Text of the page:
WATER MILL, New York — In Guatemalan artist Regina José Galindo’s solo show, The Body, at The Watermill Center in the Hamptons, drawings, photographs, sculptures, and videos of performances spanning 20 years consider how a universal object — the body — can speak to issues of human rights.
Galindo’s own body is the subject of her practice — often nude, always in precarious or dangerous situations. She is seen in a cornfield as men use machetes to raze the stalks, a metaphor for the Guatemalan National Army’s destruction of Indigenous communities. She stands on an isolated patch of land surrounded by deep trenches representing mass graves where Indigenous people murdered by the Guatemalan army were buried. She runs from a German World War II tank to call attention to the country’s prolific weapons production and the United States’s abetment of violence and death. She lies in a clear plastic bag in a garbage dump as bystanders look on, making the choice not to intervene. The depictions of her body are visceral and troubling, intended to make the viewer feel uncomfortable. The reactions of passersby and their decisions to ignore a body in danger add shock to the discomfort. Putting herself in environments that signify the consequences of inaction and unchecked oppression, Galindo underscores how injustices have become systemic from complacency and complicity.
On the evening of the Watermill Center’s annual summer benefit, Galindo offered visitors the chance to act as bystanders themselves with a participatory performance entitled “SIREN.” Addressing police violence and systems of oppression in the US, the performance began when guests arrived with roughly 20 minutes of sirens blasting from a police car at the center of the party, as the artist sat in the backseat. The siren, which reverberated throughout the surrounding neighborhood, provided a disruptive soundtrack to the photoshoots and cheerful greetings of attendees, many of whom expressed a mixture of confusion and unease and tried to ignore the noise. After 20 minutes, mechanics began disassembling the car with Galindo inside, removing parts and placing them across the courtyard, a nearly two-hour process. Despite the noise, sparks, and staff asking visitors to stay back, several guests strolled through the performance, drinks in hand. As with the videos in the exhibition, “SIREN” was documented on film.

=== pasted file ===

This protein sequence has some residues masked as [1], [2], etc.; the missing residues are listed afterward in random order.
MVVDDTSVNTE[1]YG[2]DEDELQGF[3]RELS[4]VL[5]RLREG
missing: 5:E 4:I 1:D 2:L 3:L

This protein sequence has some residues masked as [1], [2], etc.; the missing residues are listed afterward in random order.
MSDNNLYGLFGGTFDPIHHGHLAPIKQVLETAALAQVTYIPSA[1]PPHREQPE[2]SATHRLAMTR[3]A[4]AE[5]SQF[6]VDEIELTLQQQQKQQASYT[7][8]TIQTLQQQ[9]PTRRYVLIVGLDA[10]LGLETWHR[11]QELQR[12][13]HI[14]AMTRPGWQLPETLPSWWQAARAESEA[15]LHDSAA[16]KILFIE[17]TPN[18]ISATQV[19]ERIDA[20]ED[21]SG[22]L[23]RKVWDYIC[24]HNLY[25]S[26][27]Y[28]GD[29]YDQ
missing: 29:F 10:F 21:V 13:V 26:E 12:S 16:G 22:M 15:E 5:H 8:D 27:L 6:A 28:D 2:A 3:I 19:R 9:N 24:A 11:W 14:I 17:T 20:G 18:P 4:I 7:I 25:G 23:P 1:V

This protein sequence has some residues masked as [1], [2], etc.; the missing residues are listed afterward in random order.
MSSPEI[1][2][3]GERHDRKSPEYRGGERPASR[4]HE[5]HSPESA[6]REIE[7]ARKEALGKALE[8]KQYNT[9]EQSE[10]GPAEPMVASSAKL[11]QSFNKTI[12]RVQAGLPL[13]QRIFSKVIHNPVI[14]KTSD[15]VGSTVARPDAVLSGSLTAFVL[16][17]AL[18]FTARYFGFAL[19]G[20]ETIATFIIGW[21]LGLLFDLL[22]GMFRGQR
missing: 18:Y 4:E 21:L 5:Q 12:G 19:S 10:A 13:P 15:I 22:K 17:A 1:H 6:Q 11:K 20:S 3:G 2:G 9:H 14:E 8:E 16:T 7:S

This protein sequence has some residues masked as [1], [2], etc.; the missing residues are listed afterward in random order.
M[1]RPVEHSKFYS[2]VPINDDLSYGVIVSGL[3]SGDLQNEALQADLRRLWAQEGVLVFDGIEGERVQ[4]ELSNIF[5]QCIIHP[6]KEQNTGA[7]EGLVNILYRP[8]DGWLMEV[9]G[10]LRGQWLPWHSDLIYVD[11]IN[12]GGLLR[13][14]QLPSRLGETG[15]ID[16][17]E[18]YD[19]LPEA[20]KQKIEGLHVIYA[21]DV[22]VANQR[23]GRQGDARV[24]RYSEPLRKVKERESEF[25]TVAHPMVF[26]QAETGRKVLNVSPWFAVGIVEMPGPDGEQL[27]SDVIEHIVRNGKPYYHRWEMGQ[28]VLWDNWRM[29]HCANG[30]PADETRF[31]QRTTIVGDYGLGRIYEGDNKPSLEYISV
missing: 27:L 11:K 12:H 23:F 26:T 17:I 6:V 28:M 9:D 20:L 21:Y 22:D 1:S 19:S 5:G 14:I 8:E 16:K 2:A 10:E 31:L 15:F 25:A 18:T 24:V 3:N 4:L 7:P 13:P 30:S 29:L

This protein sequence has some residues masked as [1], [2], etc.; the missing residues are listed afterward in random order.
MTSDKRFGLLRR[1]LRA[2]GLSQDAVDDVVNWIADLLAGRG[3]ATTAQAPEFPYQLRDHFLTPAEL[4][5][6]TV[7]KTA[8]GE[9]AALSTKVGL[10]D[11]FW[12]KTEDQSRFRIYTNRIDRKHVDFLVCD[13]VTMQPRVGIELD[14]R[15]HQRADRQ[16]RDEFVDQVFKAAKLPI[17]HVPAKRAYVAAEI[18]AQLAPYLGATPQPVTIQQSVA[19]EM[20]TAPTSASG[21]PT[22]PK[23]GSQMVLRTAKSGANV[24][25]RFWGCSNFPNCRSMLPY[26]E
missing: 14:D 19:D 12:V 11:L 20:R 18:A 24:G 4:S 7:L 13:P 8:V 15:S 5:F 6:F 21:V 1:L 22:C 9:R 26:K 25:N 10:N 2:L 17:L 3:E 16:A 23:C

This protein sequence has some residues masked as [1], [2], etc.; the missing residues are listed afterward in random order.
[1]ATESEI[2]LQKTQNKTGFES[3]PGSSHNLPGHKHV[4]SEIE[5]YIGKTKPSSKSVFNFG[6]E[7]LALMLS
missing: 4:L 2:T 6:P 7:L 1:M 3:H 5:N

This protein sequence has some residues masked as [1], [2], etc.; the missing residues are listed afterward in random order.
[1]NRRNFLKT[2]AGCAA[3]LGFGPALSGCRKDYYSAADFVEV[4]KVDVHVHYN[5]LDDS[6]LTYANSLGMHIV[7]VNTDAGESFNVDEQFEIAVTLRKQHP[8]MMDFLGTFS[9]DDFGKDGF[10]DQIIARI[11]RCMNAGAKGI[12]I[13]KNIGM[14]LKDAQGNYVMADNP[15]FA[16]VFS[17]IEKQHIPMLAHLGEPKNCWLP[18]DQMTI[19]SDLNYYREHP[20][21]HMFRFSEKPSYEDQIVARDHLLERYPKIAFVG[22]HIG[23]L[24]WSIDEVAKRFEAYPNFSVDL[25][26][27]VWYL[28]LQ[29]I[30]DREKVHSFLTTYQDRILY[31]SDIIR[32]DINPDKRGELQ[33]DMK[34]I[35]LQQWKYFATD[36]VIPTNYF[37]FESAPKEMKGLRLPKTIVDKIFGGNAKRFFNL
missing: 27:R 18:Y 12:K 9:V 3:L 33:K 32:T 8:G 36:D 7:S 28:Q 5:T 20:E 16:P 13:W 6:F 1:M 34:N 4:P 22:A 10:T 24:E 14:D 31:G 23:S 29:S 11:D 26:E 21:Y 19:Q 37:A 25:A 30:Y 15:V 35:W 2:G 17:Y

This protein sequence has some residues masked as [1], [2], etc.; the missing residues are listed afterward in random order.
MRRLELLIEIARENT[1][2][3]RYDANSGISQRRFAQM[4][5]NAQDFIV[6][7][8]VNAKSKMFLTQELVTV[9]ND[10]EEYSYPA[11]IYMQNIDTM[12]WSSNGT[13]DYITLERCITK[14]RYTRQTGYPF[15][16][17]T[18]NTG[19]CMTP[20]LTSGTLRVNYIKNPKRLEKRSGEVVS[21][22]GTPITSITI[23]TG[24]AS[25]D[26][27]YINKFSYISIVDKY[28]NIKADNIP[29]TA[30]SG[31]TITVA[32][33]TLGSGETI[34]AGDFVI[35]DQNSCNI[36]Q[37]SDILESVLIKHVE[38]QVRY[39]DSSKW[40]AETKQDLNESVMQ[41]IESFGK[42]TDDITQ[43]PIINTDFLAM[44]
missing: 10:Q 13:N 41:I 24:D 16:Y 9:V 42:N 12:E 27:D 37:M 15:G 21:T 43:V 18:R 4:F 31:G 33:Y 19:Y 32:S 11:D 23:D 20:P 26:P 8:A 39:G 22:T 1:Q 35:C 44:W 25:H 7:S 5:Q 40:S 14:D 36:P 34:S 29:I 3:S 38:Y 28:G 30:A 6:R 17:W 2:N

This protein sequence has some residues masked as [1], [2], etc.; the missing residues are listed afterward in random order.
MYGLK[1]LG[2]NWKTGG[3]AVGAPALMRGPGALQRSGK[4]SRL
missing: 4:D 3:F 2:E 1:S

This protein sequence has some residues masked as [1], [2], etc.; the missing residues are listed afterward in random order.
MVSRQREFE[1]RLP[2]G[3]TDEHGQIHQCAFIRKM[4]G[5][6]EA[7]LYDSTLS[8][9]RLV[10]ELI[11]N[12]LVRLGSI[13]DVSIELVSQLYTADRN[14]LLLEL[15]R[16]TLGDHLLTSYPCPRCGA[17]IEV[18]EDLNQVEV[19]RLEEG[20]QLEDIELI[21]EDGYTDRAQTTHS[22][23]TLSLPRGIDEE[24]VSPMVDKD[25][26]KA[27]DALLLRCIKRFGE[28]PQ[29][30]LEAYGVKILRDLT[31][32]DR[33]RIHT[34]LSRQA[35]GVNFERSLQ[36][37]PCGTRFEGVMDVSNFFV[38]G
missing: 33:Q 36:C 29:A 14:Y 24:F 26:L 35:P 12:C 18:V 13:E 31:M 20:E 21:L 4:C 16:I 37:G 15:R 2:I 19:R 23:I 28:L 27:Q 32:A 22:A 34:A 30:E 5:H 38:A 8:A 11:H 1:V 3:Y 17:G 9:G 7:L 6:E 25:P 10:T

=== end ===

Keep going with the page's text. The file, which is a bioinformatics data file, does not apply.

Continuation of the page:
Watermill Center is no stranger to charged, striking performances; it was founded to push the boundaries of artists’ practices and act as a “laboratory” for creativity. The center’s mission mentions serving a “global community” several times. There is no doubt that Galindo’s work speaks to global issues, but the affluent, predominately White Hamptons neighborhood that is home to the institution is far from a global audience.
This tension is where the power of the exhibition lies. Systemic issues benefit some communities just as much as they harm others. While focusing primarily on Guatemala, Galindo crafts a provocative examination of social violence, injustice, and gender- and race-based discrimination that transcends borders. The question that she raises here is whether or not the viewer can sit with the discomfort to understand how profound and how pervasive these issues really are.
Regina José Galindo: The Body continues at The Watermill Center (39 Water Mill Town Road, Water Mill, New York) through October 15. The exhibition was curated by Noah Khoshbin.